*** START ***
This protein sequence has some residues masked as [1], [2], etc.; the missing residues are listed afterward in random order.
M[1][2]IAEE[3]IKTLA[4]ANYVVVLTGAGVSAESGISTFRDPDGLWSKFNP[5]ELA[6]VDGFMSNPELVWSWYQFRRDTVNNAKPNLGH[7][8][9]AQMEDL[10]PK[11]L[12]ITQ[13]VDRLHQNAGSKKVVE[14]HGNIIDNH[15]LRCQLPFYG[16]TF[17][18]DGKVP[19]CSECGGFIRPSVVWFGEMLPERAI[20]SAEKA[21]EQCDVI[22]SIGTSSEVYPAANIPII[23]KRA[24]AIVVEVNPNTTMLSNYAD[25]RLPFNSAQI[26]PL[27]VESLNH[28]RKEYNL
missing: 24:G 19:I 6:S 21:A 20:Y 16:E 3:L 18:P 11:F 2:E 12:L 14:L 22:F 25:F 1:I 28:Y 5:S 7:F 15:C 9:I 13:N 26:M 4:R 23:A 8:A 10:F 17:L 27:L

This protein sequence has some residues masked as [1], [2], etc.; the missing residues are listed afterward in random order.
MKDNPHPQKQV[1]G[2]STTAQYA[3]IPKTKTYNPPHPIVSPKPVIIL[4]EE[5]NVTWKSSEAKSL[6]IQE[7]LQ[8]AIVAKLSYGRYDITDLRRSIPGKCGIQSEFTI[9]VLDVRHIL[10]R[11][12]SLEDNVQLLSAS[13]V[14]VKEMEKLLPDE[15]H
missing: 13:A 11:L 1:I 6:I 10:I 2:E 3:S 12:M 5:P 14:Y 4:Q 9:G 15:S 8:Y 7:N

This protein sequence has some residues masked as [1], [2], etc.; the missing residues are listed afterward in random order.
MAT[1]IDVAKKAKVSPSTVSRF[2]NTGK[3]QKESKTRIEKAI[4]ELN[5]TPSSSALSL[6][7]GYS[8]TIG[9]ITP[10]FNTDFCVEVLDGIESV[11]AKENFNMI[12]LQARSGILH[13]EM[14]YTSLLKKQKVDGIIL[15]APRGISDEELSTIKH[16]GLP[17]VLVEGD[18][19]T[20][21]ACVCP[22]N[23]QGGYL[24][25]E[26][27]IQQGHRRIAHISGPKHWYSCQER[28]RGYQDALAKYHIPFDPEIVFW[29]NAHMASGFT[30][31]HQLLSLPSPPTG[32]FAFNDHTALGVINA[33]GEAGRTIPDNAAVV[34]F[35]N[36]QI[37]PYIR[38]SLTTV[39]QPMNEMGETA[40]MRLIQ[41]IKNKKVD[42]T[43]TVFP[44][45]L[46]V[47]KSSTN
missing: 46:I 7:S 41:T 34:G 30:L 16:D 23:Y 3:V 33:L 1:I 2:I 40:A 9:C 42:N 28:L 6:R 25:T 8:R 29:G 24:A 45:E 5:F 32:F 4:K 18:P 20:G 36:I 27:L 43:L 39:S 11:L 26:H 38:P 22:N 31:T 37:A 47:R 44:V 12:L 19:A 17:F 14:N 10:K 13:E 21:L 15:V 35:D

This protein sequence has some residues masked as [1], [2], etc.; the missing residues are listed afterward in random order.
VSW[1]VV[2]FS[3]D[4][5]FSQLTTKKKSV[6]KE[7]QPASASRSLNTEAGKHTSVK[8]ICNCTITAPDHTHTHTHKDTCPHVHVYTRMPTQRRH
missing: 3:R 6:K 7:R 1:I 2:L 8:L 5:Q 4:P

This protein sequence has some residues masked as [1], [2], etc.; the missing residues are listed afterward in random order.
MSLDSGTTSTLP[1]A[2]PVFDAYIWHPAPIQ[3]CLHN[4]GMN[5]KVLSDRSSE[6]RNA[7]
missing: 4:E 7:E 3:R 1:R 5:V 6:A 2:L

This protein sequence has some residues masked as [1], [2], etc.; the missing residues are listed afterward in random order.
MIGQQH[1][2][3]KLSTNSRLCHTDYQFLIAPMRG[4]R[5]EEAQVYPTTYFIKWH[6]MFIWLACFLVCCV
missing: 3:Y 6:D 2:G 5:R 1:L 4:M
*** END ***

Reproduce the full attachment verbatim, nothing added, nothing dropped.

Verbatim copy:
This protein sequence has some residues masked as [1], [2], etc.; the missing residues are listed afterward in random order.
M[1][2]IAEE[3]IKTLA[4]ANYVVVLTGAGVSAESGISTFRDPDGLWSKFNP[5]ELA[6]VDGFMSNPELVWSWYQFRRDTVNNAKPNLGH[7][8][9]AQMEDL[10]PK[11]L[12]ITQ[13]VDRLHQNAGSKKVVE[14]HGNIIDNH[15]LRCQLPFYG[16]TF[17][18]DGKVP[19]CSECGGFIRPSVVWFGEMLPERAI[20]SAEKA[21]EQCDVI[22]SIGTSSEVYPAANIPII[23]KRA[24]AIVVEVNPNTTMLSNYAD[25]RLPFNSAQI[26]PL[27]VESLNH[28]RKEYNL
missing: 24:G 19:I 6:S 21:A 20:Y 16:E 3:L 18:P 11:F 2:E 12:L 14:L 22:F 25:F 1:I 28:Y 5:S 7:F 15:C 9:I 13:N 26:M 4:R 23:A 8:A 10:F 17:L 27:L

This protein sequence has some residues masked as [1], [2], etc.; the missing residues are listed afterward in random order.
MKDNPHPQKQV[1]G[2]STTAQYA[3]IPKTKTYNPPHPIVSPKPVIIL[4]EE[5]NVTWKSSEAKSL[6]IQE[7]LQ[8]AIVAKLSYGRYDITDLRRSIPGKCGIQSEFTI[9]VLDVRHIL[10]R[11][12]SLEDNVQLLSAS[13]V[14]VKEMEKLLPDE[15]H
missing: 13:A 11:L 1:I 6:I 10:I 2:E 3:S 12:M 5:P 14:Y 4:Q 9:G 15:S 8:Y 7:N

This protein sequence has some residues masked as [1], [2], etc.; the missing residues are listed afterward in random order.
MAT[1]IDVAKKAKVSPSTVSRF[2]NTGK[3]QKESKTRIEKAI[4]ELN[5]TPSSSALSL[6][7]GYS[8]TIG[9]ITP[10]FNTDFCVEVLDGIESV[11]AKENFNMI[12]LQARSGILH[13]EM[14]YTSLLKKQKVDGIIL[15]APRGISDEELSTIKH[16]GLP[17]VLVEGD[18][19]T[20][21]ACVCP[22]N[23]QGGYL[24][25]E[26][27]IQQGHRRIAHISGPKHWYSCQER[28]RGYQDALAKYHIPFDPEIVFW[29]NAHMASGFT[30][31]HQLLSLPSPPTG[32]FAFNDHTALGVINA[33]GEAGRTIPDNAAVV[34]F[35]N[36]QI[37]PYIR[38]SLTTV[39]QPMNEMGETA[40]MRLIQ[41]IKNKKVD[42]T[43]TVFP[44][45]L[46]V[47]KSSTN
missing: 46:I 7:S 41:T 34:G 30:L 16:D 23:Y 3:V 33:L 1:I 2:I 40:A 9:C 42:N 28:L 6:R 25:T 8:R 29:G 24:A 45:E 5:F 32:F 4:K 18:P 20:G 36:I 27:L 43:L 39:S 11:L 26:H 38:P 22:N 31:T 37:A 47:R 44:V 12:L 19:A 17:F 14:N 10:K 13:E 21:L 15:V 35:D

This protein sequence has some residues masked as [1], [2], etc.; the missing residues are listed afterward in random order.
VSW[1]VV[2]FS[3]D[4][5]FSQLTTKKKSV[6]KE[7]QPASASRSLNTEAGKHTSVK[8]ICNCTITAPDHTHTHTHKDTCPHVHVYTRMPTQRRH
missing: 3:R 6:K 7:R 1:I 2:L 8:L 5:Q 4:P

This protein sequence has some residues masked as [1], [2], etc.; the missing residues are listed afterward in random order.
MSLDSGTTSTLP[1]A[2]PVFDAYIWHPAPIQ[3]CLHN[4]GMN[5]KVLSDRSSE[6]RNA[7]
missing: 4:E 7:E 3:R 1:R 5:V 6:A 2:L

This protein sequence has some residues masked as [1], [2], etc.; the missing residues are listed afterward in random order.
MIGQQH[1][2][3]KLSTNSRLCHTDYQFLIAPMRG[4]R[5]EEAQVYPTTYFIKWH[6]MFIWLACFLVCCV
missing: 3:Y 6:D 2:G 5:R 1:L 4:M